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Everyone needs a flashlight. Seriously. If it’s dark, you need light to see. And we see tons of flashlights here in the Toolmonger offices, lights in almost every flavor ranging from candy coated (gimmicky) to chicken (simple and useful for everything). Over the last year or so we’ve discovered a few favorites and thought we’d share. Here’s our fourth favorite: the four-cell Maglite.

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I like flashlights, OK? Some — hi honey! — might even say I have a bit of OCD regarding flashlights. Whatever. In any case, my flashlight fascination probably started when I realized you could use them to read under the covers after your parents declared lights out. Later on, I remember upgrading my clunky D-cell flashlights with that marvel of technology, the krypton bulb.

The latest Mini Mag-lite® AA-cell flashlights come with an LED bulb (the MAG-LED™ Technology, to be specific). If you have an older model Mini Mag-lite® and want to upgrade it, the Nite Ize® upgrade kit is a good option. For around $16, you get a 1-Watt LED bulb and an end-cap “IQ Switch®” that provides three power levels (100, 50, and 25 percent), two emergency strobe levels (fast and slow), plus an integral “find-in-the-dark” small LED that flashes every few seconds.

Flashlights: can you ever have enough? Bonus question: is being obsessive about changing all the batteries in your flashlights a flashlight feeding frenzy fetish?

Nite Ize [Manufacturer’s Site]
Via Amazon [What’s This?]
Street Pricing [Google Products]
Mag-Lite [Manufacturer’s Site]

 
Wall O' Maglites

A member of Candlepower Forums (at www.candlepowerforums.com) who calls himself sizzlechest has an awesome collection of Mini-Mag Maglites, which he shared online. His collection contains everything from run-of-the-mill units to custom-milled and wooden versions made by other forum members. Wow!

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We’ve often advised you to stay away from black Mag-Lites because a) they’re easy to lose in the dark, and b) everyone else has one, so they can easily steal yours.  Here’s a Mag-Lite that you probably won’t find elsewhere at work: silver with a waving flag.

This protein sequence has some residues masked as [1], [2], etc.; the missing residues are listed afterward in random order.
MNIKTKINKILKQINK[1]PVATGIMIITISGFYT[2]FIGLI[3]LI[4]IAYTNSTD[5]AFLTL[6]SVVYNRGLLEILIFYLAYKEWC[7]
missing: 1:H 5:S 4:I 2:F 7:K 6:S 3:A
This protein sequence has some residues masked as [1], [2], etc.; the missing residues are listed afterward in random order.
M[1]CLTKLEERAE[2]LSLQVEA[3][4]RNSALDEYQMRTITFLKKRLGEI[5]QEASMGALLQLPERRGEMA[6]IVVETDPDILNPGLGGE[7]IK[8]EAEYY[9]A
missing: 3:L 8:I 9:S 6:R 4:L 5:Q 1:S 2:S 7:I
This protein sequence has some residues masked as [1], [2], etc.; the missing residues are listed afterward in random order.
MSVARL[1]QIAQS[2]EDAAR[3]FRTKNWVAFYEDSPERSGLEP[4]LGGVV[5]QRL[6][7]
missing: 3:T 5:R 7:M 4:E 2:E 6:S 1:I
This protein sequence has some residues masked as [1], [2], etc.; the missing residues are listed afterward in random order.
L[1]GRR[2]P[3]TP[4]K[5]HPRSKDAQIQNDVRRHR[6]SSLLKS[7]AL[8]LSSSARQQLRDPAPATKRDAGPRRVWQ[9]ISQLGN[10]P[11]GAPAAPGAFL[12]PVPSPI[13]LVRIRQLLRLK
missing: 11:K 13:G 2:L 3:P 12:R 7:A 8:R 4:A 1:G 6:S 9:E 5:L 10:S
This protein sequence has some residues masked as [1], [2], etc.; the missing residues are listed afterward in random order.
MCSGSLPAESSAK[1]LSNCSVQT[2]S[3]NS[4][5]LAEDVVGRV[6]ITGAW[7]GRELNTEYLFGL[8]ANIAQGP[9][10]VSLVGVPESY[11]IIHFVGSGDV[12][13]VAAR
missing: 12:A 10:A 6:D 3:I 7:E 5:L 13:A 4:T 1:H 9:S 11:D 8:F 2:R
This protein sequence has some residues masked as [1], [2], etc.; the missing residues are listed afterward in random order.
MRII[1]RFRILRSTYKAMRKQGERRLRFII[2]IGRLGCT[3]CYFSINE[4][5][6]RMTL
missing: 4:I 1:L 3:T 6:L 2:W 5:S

Note: In competition with our friends at The Hardware Aisle, we’re posting lots of patriotic tools today and tomorrow.  Look for a post on Wednesday (the 4th) where you can vote for your favorite.  And don’t forget to submit your favorite patriotic tools!  If your suggestion is the reader favorite, we’ll send you a tool from the test pile — something nice.

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I learned this the hard way with my portable recording rig.  Picture this: I’m squatting at the back of a dark theater setting up my rig in almost complete darkness.  I really need to see to hook up the power, so I grab my trusty (black) Mini Mag-Lite.  But before I can turn it on, I drop it.  It’s black, the floor is black, and for that matter, everything is black.  It’s gone.  Doh!

Look, I love Mag-Lites as much as the next guy.  But buying a black flashlight strikes me along the same lines as painting your bush plane green with leaf-shaped brown spots — it’s just a bad idea.  Buy the silver ones!  Or blue.  Or red.  Just not black!  Black flashlights sort of defeat the purpose of having a flashlight; if you can’t find it, you can’t use it.

 
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I swear by my 2 AA Maglite.  When I was playing in a band, I used to carry one around in my gig bag.  (Ever try fixing your rig on a dark stage?)  Later when I was recording I carried one in my gear bag for the same reason.  I also keep one in the truck’s glovebox.  I love the fact that they’re as durable as the big ones, but much more portable.  Now they’re available with factory-installed LEDs.

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I’ve always liked Maglite flashlights because they’re durable and because they have such a nice heft to them.  If you invested in Maglites back before LEDs became all the rage — like I did — then you’ll love the fact that Maglite is now offering 3-watt LED “upgrade kits” for their older C and D-cell-sized flashlights.

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